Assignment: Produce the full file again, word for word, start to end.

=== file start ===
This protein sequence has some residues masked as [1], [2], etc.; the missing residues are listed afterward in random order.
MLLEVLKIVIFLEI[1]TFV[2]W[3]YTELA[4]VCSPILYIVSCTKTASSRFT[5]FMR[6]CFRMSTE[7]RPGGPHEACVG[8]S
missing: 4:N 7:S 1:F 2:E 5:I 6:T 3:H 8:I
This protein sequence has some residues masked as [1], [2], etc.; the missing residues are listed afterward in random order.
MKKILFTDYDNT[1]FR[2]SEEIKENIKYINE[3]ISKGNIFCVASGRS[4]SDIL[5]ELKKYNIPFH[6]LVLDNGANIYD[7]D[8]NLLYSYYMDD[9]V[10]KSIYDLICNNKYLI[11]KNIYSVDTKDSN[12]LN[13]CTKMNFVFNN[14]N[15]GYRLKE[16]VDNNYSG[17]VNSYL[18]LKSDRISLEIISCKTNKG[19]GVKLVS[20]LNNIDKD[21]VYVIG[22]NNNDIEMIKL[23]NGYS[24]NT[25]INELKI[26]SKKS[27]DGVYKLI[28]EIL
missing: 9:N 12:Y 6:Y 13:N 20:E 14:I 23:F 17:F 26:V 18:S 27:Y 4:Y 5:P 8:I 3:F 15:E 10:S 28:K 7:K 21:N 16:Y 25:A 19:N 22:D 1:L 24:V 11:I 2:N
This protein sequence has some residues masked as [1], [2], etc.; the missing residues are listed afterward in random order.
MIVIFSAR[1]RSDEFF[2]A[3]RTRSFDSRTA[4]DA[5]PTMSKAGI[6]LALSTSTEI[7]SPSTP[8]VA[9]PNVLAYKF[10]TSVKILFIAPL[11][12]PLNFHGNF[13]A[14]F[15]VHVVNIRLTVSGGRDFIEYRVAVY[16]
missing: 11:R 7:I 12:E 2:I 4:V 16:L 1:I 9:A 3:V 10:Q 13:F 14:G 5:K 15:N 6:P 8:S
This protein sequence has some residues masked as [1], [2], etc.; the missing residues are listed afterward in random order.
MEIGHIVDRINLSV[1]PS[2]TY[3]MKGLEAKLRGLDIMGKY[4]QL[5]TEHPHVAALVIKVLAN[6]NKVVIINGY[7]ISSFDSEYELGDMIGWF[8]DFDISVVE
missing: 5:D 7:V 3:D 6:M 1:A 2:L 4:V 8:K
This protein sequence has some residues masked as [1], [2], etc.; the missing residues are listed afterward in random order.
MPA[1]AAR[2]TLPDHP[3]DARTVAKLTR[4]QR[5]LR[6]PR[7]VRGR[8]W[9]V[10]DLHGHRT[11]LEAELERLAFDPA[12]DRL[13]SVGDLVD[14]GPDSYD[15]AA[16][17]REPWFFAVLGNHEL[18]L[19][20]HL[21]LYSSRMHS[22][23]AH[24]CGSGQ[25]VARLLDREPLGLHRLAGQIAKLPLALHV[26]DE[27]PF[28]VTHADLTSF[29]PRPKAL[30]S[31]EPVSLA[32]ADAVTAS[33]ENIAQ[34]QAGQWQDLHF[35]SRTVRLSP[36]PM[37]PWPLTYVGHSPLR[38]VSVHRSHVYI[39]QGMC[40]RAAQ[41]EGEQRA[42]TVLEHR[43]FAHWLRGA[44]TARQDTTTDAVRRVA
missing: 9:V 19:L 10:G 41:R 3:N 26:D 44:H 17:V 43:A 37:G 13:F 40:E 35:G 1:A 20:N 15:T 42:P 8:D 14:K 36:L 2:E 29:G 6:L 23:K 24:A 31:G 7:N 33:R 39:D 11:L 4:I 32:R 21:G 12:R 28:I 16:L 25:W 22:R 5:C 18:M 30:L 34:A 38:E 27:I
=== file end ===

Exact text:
This protein sequence has some residues masked as [1], [2], etc.; the missing residues are listed afterward in random order.
MLLEVLKIVIFLEI[1]TFV[2]W[3]YTELA[4]VCSPILYIVSCTKTASSRFT[5]FMR[6]CFRMSTE[7]RPGGPHEACVG[8]S
missing: 4:N 7:S 1:F 2:E 5:I 6:T 3:H 8:I
This protein sequence has some residues masked as [1], [2], etc.; the missing residues are listed afterward in random order.
MKKILFTDYDNT[1]FR[2]SEEIKENIKYINE[3]ISKGNIFCVASGRS[4]SDIL[5]ELKKYNIPFH[6]LVLDNGANIYD[7]D[8]NLLYSYYMDD[9]V[10]KSIYDLICNNKYLI[11]KNIYSVDTKDSN[12]LN[13]CTKMNFVFNN[14]N[15]GYRLKE[16]VDNNYSG[17]VNSYL[18]LKSDRISLEIISCKTNKG[19]GVKLVS[20]LNNIDKD[21]VYVIG[22]NNNDIEMIKL[23]NGYS[24]NT[25]INELKI[26]SKKS[27]DGVYKLI[28]EIL
missing: 9:N 12:Y 6:Y 13:N 20:E 14:I 23:F 17:F 26:V 18:S 27:Y 4:Y 5:P 8:I 3:F 15:E 10:S 28:K 7:K 21:N 16:Y 25:A 19:N 22:D 1:L 24:V 11:I 2:N
This protein sequence has some residues masked as [1], [2], etc.; the missing residues are listed afterward in random order.
MIVIFSAR[1]RSDEFF[2]A[3]RTRSFDSRTA[4]DA[5]PTMSKAGI[6]LALSTSTEI[7]SPSTP[8]VA[9]PNVLAYKF[10]TSVKILFIAPL[11][12]PLNFHGNF[13]A[14]F[15]VHVVNIRLTVSGGRDFIEYRVAVY[16]
missing: 11:R 7:I 12:E 2:I 4:V 16:L 1:I 9:A 3:V 10:Q 13:F 14:G 5:K 15:N 6:P 8:S
This protein sequence has some residues masked as [1], [2], etc.; the missing residues are listed afterward in random order.
MEIGHIVDRINLSV[1]PS[2]TY[3]MKGLEAKLRGLDIMGKY[4]QL[5]TEHPHVAALVIKVLAN[6]NKVVIINGY[7]ISSFDSEYELGDMIGWF[8]DFDISVVE
missing: 5:D 7:V 3:D 6:M 1:A 2:L 4:V 8:K
This protein sequence has some residues masked as [1], [2], etc.; the missing residues are listed afterward in random order.
MPA[1]AAR[2]TLPDHP[3]DARTVAKLTR[4]QR[5]LR[6]PR[7]VRGR[8]W[9]V[10]DLHGHRT[11]LEAELERLAFDPA[12]DRL[13]SVGDLVD[14]GPDSYD[15]AA[16][17]REPWFFAVLGNHEL[18]L[19][20]HL[21]LYSSRMHS[22][23]AH[24]CGSGQ[25]VARLLDREPLGLHRLAGQIAKLPLALHV[26]DE[27]PF[28]VTHADLTSF[29]PRPKAL[30]S[31]EPVSLA[32]ADAVTAS[33]ENIAQ[34]QAGQWQDLHF[35]SRTVRLSP[36]PM[37]PWPLTYVGHSPLR[38]VSVHRSHVYI[39]QGMC[40]RAAQ[41]EGEQRA[42]TVLEHR[43]FAHWLRGA[44]TARQDTTTDAVRRVA
missing: 9:V 19:L 10:G 41:R 3:N 26:D 44:H 17:V 43:A 37:G 13:F 40:E 35:G 1:A 20:N 15:T 42:P 8:D 14:K 36:L 2:E 29:G 6:L 23:K 24:A 31:G 7:N 33:R 39:D 11:L 4:I 32:R 21:G 12:R 28:I 16:L 25:W 22:R 5:C 18:M 30:L 34:A 38:E 27:I